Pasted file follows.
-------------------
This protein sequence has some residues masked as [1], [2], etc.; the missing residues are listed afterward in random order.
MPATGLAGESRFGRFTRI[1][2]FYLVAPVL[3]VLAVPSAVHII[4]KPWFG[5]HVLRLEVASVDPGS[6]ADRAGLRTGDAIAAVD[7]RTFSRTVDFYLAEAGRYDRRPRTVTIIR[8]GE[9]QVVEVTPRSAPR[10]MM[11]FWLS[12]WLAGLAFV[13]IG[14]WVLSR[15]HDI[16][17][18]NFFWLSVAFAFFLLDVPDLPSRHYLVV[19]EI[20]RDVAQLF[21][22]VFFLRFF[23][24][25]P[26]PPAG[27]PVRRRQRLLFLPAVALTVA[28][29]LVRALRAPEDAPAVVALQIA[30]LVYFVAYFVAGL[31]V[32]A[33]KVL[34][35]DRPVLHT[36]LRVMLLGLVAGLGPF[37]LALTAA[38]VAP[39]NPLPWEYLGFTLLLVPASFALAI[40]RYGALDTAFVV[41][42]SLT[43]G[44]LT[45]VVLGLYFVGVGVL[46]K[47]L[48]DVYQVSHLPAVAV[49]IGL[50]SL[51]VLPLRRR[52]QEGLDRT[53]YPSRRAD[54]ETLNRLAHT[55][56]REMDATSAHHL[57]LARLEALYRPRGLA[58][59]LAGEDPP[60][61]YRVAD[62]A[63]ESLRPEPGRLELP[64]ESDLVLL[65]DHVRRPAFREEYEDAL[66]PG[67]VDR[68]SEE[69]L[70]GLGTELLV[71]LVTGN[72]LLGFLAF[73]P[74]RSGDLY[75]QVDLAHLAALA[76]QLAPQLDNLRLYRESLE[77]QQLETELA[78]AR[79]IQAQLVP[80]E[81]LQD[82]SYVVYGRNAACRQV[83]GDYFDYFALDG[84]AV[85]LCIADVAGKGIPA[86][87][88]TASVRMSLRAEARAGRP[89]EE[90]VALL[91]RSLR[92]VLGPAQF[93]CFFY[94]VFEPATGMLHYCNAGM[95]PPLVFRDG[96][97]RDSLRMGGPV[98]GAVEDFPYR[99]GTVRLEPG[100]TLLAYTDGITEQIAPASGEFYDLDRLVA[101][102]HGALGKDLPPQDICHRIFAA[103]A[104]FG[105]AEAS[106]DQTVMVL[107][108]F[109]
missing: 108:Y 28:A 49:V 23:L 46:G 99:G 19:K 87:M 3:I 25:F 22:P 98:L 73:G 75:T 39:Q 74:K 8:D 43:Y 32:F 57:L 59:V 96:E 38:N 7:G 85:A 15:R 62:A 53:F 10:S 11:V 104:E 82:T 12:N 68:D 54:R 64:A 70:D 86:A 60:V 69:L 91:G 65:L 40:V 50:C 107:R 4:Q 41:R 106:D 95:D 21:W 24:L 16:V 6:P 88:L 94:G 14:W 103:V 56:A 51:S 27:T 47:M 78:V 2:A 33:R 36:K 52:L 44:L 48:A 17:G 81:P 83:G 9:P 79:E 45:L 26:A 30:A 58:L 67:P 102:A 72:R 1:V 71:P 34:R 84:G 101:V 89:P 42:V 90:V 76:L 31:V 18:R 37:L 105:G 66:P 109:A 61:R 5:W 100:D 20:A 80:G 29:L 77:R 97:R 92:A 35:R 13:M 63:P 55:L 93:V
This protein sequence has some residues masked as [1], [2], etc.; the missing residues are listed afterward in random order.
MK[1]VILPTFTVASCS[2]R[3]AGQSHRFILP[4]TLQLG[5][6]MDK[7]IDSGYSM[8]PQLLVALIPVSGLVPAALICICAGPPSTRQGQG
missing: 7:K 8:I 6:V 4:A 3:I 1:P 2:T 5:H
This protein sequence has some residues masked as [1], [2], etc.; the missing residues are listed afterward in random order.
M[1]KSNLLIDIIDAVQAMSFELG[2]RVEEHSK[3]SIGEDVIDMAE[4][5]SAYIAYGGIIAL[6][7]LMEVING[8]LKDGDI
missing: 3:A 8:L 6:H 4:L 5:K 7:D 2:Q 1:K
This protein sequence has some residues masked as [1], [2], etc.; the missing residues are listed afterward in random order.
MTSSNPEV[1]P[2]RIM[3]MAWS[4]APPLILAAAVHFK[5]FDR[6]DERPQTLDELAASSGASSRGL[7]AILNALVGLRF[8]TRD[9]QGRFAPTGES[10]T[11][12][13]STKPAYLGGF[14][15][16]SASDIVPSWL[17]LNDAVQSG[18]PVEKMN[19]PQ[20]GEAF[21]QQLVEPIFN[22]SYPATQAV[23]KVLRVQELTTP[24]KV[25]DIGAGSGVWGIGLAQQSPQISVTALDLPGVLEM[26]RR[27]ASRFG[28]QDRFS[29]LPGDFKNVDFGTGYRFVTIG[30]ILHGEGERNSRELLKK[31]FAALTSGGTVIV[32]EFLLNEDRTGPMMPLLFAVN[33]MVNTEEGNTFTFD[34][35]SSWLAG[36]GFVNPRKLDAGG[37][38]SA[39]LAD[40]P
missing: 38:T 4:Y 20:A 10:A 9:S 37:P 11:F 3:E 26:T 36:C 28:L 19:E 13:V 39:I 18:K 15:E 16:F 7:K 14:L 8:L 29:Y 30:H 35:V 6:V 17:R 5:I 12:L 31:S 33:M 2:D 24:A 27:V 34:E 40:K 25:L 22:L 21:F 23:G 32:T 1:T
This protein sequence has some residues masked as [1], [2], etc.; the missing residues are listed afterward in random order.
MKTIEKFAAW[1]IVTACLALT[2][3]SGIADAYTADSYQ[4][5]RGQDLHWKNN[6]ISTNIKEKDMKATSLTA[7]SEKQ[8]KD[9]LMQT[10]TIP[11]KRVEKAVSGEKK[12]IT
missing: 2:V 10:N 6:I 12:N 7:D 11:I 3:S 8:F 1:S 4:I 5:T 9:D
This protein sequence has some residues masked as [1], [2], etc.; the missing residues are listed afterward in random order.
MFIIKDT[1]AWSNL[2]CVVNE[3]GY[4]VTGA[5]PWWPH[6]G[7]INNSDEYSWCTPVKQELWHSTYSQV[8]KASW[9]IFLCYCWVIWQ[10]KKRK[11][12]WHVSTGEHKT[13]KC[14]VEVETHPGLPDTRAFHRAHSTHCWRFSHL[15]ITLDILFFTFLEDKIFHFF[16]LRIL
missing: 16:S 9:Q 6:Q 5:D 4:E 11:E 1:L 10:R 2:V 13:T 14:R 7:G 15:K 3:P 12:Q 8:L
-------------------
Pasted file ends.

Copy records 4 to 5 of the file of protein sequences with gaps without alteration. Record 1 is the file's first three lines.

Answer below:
This protein sequence has some residues masked as [1], [2], etc.; the missing residues are listed afterward in random order.
MTSSNPEV[1]P[2]RIM[3]MAWS[4]APPLILAAAVHFK[5]FDR[6]DERPQTLDELAASSGASSRGL[7]AILNALVGLRF[8]TRD[9]QGRFAPTGES[10]T[11][12][13]STKPAYLGGF[14][15][16]SASDIVPSWL[17]LNDAVQSG[18]PVEKMN[19]PQ[20]GEAF[21]QQLVEPIFN[22]SYPATQAV[23]KVLRVQELTTP[24]KV[25]DIGAGSGVWGIGLAQQSPQISVTALDLPGVLEM[26]RR[27]ASRFG[28]QDRFS[29]LPGDFKNVDFGTGYRFVTIG[30]ILHGEGERNSRELLKK[31]FAALTSGGTVIV[32]EFLLNEDRTGPMMPLLFAVN[33]MVNTEEGNTFTFD[34][35]SSWLAG[36]GFVNPRKLDAGG[37][38]SA[39]LAD[40]P
missing: 38:T 4:Y 20:A 10:A 9:S 37:P 11:F 3:E 26:T 36:C 28:L 19:E 13:V 39:I 18:K 15:E 16:F 7:K 14:L 8:L 29:Y 30:H 35:V 6:V 17:R 5:I 12:L 31:S 33:M 2:D 24:A 27:V 34:E 40:K 25:L 22:L 21:F 23:G 32:T 1:T
This protein sequence has some residues masked as [1], [2], etc.; the missing residues are listed afterward in random order.
MKTIEKFAAW[1]IVTACLALT[2][3]SGIADAYTADSYQ[4][5]RGQDLHWKNN[6]ISTNIKEKDMKATSLTA[7]SEKQ[8]KD[9]LMQT[10]TIP[11]KRVEKAVSGEKK[12]IT
missing: 2:V 10:N 6:I 12:N 7:D 11:I 3:S 8:F 1:S 4:I 5:T 9:D